To read Thirst, Mary Oliver’s most recent book of poems, is to feel gratitude for the simple fact of being alive. This is not surprising, as it is the effect her best work has produced in readers for the past 43 years. Admirers of any one of the 15 previous collections by the Pulitzer Prize-winning poet will be pleased to find poems that celebrate the beauty and sacredness of the natural world. In Messenger and When I Am Among the Trees, for instance, Oliver offers thanks and praise for creation and accords its creatures spiritual power that goes beyond the simple fact of their beauty: I would almost say that they save me, and daily.
Indeed, the poet’s regard for nature may seem to teeter occasionally on the brink of pantheism, yet attentiveness to the poems, especially within the context of this particular volume, soon dispels this misperception. Often the poet approaches God, uncharacteristically, through more conventionally religious means: through the language of prayer and meditation, through engagement of liturgical ritual and through participation in sacrament. The presence of these elements marks a movement away from the nonspecific spirituality implicit in Oliver’s previous work and toward a frank acknowledgment of faith that is decidedly Christian.
Thirst is elegiac in genre and in spirit. A number of the poems mourn the death of Oliver’s longtime companion and muse, Molly Malone Cook, who died in 2005. In the course of the collection, we witness the poet, who is ordinarily confident and hopeful in her disposition, struggle against doubt, grief and loneliness in her search for consolation. The short poem, The Uses of Sorrow, states elegantly the central theme of the volume: Someone I loved once gave me/ a box full of darkness./ It took me years to understand/ that this, too, was a gift.
The gifts the poet discovers as she endures this dark night of the soul are many, and chief among these is her faith. In a remarkable series of poems interspersed throughout the volume, she chronicles a process of awakening to God’s loving presence through the reading of Scripture (After Her Death), through attending church and partaking of the Eucharist (Coming to God: First Days, The Vast Ocean Begins Just Outside Our Church: The Eucharist) and through imaginative engagement of Christ’s words and events in his life (Six Recognitions of the Lord, The Poet Thinks About the Donkey and Gethsemane). In these latter two poems, Oliver explores spiritual and aesthetic terrain that is traditional and yet does so in a way that is characteristically her own.
The Poet Thinks About the Donkey takes the form of an Ignatian meditation: the composition of place is evident in the first lines: On the outskirts of Jerusalem/ the donkey waited. Then the speaker imagines the role played by this lowly creature in Christ’s triumphal entry into the cityhow he waits patiently, lets himself be led away, allows the stranger to mount and marvels at the loud crowds.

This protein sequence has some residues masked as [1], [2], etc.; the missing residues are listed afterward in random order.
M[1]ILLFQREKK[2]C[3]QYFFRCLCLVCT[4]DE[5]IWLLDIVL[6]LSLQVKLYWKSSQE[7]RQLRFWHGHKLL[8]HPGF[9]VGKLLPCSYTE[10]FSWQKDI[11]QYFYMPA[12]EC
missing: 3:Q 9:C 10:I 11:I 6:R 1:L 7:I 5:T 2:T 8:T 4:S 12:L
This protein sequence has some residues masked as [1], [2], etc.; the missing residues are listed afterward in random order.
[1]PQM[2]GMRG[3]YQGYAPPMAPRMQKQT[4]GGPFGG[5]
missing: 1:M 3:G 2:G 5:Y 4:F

The conclusion, as well as the title, bears the stamp of Oliver’s imagination, her sensitivity to every aspect of the creation and her conviction that all of it (including the donkey) is holy: I hope, finally, he felt brave./ I hope, finally, he loved the man who rode so lightly upon him,/ as he lifted one dusty hoof and stepped, as he had to, forward. In Gethsemane, the companion poem to this one, the poet’s compassionate eye is directed toward the sleeping disciples who, unlike the grass, the lily and the cricketall present in the gardenare human, and, therefore, weak: Oh the dear bodies, slumped and eye-shut, that could not/ keep that vigil, how they must have wept,/ so utterly human, knowing this too/ must be a part of the story. Indeed, the disciples’ story is our own, the poet obliquely reminds us, as we resemble them more closely than we do the faithful donkey or the attentive stars. To be human is to desire God and to lack the perfection he possesses. Many of these poems, echoing the urgency of the volume’s title poem, articulate the speaker’s relentless longing, this thirst for the goodness I do not have.
The poet prepares the way for this extended exploration of her soul with a poem that occurs early in the collection, Making the House Ready for the Lord. In a gesture reminiscent of the Roman centurion’s declaration of faith and the prayer before Communion (Lord, I am not worthy to receive you), the speaker asks God’s pardon for the disorganized jumble that constitutes her mind and heart. She apologizes for the uproar of mice under the sink, for the squirrels that have gnawed their ragged entrances into her home and her poems. Yet in her acknowledgment of faith, still I believe you will/ come, Lord, and in her assurance to him that when I speak to the fox,/ the sparrow, the lost dog, the shivering sea-goose, know/ that really I am speaking to you, the poet asserts that it is through the humble agency of these creatures that she has come to know God. Thus, as she has said to them these many years, the door of her poems flung wide open, she says to the reader and to the Lord: Come in, come in. This fine poem, compelling in its lyric intensity and endearing in its honesty, serves as ars poetica, prayer of preparation, an open invitation that the lover of poetry and seeker of God would do well to accept.